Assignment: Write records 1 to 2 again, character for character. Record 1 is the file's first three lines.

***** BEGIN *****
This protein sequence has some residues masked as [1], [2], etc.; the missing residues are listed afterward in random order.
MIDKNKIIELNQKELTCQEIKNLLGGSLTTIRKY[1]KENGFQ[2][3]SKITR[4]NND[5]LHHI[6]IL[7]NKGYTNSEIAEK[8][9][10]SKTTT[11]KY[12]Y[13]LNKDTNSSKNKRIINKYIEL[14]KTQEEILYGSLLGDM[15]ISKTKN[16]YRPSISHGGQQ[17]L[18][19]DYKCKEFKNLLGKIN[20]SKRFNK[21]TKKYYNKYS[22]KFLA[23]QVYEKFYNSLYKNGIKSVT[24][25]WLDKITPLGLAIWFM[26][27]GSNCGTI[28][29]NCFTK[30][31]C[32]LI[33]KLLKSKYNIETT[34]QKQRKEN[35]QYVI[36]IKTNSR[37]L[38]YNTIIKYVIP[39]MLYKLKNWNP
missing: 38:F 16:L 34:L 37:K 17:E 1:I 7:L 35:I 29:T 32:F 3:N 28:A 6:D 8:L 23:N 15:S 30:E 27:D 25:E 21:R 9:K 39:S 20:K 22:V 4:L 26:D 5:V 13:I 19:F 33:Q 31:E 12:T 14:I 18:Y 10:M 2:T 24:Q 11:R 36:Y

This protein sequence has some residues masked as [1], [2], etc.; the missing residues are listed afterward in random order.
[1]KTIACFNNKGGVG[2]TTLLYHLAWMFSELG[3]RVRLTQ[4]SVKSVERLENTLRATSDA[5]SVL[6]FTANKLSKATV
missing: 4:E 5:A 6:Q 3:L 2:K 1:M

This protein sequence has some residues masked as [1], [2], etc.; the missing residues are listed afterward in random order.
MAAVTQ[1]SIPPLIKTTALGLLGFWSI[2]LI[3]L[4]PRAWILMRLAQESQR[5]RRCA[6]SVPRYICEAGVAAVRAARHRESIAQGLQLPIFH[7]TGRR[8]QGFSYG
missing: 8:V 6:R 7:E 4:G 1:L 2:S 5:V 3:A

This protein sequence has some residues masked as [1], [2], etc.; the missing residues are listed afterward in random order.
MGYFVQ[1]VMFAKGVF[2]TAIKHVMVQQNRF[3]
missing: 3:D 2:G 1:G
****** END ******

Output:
This protein sequence has some residues masked as [1], [2], etc.; the missing residues are listed afterward in random order.
MIDKNKIIELNQKELTCQEIKNLLGGSLTTIRKY[1]KENGFQ[2][3]SKITR[4]NND[5]LHHI[6]IL[7]NKGYTNSEIAEK[8][9][10]SKTTT[11]KY[12]Y[13]LNKDTNSSKNKRIINKYIEL[14]KTQEEILYGSLLGDM[15]ISKTKN[16]YRPSISHGGQQ[17]L[18][19]DYKCKEFKNLLGKIN[20]SKRFNK[21]TKKYYNKYS[22]KFLA[23]QVYEKFYNSLYKNGIKSVT[24][25]WLDKITPLGLAIWFM[26][27]GSNCGTI[28][29]NCFTK[30][31]C[32]LI[33]KLLKSKYNIETT[34]QKQRKEN[35]QYVI[36]IKTNSR[37]L[38]YNTIIKYVIP[39]MLYKLKNWNP
missing: 38:F 16:L 34:L 37:K 17:E 1:I 7:L 35:I 29:T 32:F 3:N 28:A 6:D 8:L 23:N 15:S 30:E 27:D 25:E 21:R 9:K 39:S 20:K 22:V 4:L 26:D 5:V 13:I 19:F 33:Q 31:E 12:T 14:I 18:Y 10:M 2:T 24:Q 11:R 36:Y

This protein sequence has some residues masked as [1], [2], etc.; the missing residues are listed afterward in random order.
[1]KTIACFNNKGGVG[2]TTLLYHLAWMFSELG[3]RVRLTQ[4]SVKSVERLENTLRATSDA[5]SVL[6]FTANKLSKATV
missing: 4:E 5:A 6:Q 3:L 2:K 1:M